I am pleased to report Liam has now won a British Wildlife Photography Award for a video of his – here is Liam’s wonderful video of a caddis fly larva ‘s life – with a rather dramatic twist. The sheer patience involved, apart from anything else, is staggering.

https://vimeo.com/233684119/recommended

The Droste Effect (nearly) in the Domhnach Airgid

The Droste Effect is the name given to an image containing a smaller version of that image which contains therefore a smaller version of that image and so on , to theoretically ad infinitum. The name comes from an early 20th Century Dutch brand of cacao:

The Domhnach Airgid is an early Irish book shrine on display in the National Museum of Ireland. It housed a gospel given, supposedly, by St Patrick to St Mac Cartan:

In the lower left panel we see this specific scene:

At first I was hopeful that this could be a Droste Effect, and a pretty early one – with a mini Domhnach Airgid being passed from Saint to Saint, itself incorporating a mini Domhnach Airgid. It may be in intention but is a blank rectangle… but perhaps the Droste Effect concept was at play. Wikipedia (yes I know) gives the earliest Droste image as 1320 : while this shrine dates from the 8th century the panels were remodelled in the 14th so this may not be a precursor.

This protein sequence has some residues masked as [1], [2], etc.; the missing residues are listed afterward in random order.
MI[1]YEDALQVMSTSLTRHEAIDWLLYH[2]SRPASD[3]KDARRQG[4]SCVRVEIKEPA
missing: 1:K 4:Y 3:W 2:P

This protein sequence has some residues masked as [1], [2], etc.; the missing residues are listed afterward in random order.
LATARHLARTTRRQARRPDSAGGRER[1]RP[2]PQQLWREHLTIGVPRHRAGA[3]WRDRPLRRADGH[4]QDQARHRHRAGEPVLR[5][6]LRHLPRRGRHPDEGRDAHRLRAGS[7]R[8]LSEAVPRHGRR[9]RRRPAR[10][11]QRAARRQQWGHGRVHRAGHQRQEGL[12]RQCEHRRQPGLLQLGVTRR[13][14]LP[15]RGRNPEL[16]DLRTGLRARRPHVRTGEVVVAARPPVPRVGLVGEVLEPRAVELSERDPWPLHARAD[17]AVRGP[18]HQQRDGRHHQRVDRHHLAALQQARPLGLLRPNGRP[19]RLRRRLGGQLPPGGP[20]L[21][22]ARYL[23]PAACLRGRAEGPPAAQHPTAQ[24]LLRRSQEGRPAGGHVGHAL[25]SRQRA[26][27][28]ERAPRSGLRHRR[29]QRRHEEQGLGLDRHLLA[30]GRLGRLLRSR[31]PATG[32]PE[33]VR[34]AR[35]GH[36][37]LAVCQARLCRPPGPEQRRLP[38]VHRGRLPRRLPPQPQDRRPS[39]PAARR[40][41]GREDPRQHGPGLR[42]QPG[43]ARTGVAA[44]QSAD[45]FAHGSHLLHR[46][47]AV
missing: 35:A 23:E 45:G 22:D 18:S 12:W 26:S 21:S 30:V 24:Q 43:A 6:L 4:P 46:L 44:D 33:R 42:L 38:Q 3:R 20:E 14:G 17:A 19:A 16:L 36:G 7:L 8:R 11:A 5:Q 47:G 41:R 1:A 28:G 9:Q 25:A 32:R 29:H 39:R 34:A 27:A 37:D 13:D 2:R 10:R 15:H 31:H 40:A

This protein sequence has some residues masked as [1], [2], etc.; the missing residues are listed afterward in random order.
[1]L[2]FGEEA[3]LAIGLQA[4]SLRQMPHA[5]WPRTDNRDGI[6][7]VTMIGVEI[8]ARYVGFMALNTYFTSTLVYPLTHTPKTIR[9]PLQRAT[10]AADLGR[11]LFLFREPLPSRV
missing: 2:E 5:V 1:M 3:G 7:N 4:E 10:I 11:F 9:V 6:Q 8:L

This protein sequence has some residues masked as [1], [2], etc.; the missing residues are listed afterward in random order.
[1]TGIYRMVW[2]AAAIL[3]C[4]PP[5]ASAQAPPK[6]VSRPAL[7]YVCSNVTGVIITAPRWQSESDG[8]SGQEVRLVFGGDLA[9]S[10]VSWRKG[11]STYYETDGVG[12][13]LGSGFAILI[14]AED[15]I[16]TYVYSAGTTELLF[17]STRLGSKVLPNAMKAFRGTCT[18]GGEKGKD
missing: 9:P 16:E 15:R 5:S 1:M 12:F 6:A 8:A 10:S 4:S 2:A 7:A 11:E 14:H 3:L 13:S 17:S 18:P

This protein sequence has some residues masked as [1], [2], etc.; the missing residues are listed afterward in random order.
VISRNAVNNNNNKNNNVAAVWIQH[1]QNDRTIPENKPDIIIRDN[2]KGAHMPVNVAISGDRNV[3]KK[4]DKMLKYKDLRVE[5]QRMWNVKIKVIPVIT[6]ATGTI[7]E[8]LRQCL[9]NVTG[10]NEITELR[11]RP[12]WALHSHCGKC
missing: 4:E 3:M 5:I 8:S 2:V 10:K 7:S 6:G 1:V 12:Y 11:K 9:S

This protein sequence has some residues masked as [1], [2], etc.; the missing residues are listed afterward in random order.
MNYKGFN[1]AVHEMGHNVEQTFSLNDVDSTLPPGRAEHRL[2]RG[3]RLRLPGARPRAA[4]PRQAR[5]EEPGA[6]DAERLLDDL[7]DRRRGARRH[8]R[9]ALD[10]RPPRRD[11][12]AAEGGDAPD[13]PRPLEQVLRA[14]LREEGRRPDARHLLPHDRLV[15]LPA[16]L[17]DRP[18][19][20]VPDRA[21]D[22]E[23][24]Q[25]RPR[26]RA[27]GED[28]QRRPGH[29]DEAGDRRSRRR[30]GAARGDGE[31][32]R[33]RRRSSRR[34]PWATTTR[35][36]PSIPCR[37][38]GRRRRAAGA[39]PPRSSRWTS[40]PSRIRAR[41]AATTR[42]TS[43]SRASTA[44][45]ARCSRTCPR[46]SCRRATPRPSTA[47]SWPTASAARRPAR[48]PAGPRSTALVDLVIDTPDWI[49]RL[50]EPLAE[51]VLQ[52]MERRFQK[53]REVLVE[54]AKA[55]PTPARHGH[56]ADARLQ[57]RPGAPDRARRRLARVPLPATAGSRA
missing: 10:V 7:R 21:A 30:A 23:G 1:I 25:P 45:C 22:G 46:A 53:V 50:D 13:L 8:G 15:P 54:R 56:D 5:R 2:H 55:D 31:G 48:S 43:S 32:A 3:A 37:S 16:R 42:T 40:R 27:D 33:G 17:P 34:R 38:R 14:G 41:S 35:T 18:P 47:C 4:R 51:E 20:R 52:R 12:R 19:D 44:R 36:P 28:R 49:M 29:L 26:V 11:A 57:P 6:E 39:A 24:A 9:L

but anyway , an interesting little aspect of a beautiful work

Do you want to see what human eyes have never seen?

Do you want to see what human eyes have never seen?
Look at the moon
Do you want to hear what ears have never heard?
Listen to the birds cry
Do you want to touch what hands have never touched?
Touch the earth
Truly I say that God is about to create the world.

From The Theologians, Jorge Luis Borges

The opening lines of The Theologians:

After having razed the garden and profaned the chalices and altars, the Huns entered the monastery library on horseback and trampled the incomprehensible books and vituperated and burned them, perhaps fearful that the letters concealed blasphemies against their god, which was an iron scimitar. Palimpsests and codices were consumed, but in the heart of the fire, amid the ashes, there remained almost intact the twelfth book of the Civitas Dei, which relates how in Athens Plato taught that, at the centuries’ end, all things will recover their previous state and he in Athens, before the same audience, will teach this same doctrine anew. The text pardoned by the flames enjoyed special veneration and those who read and reread it in that remote province came to forget that the author had only stated this doctrine in order better to refute it.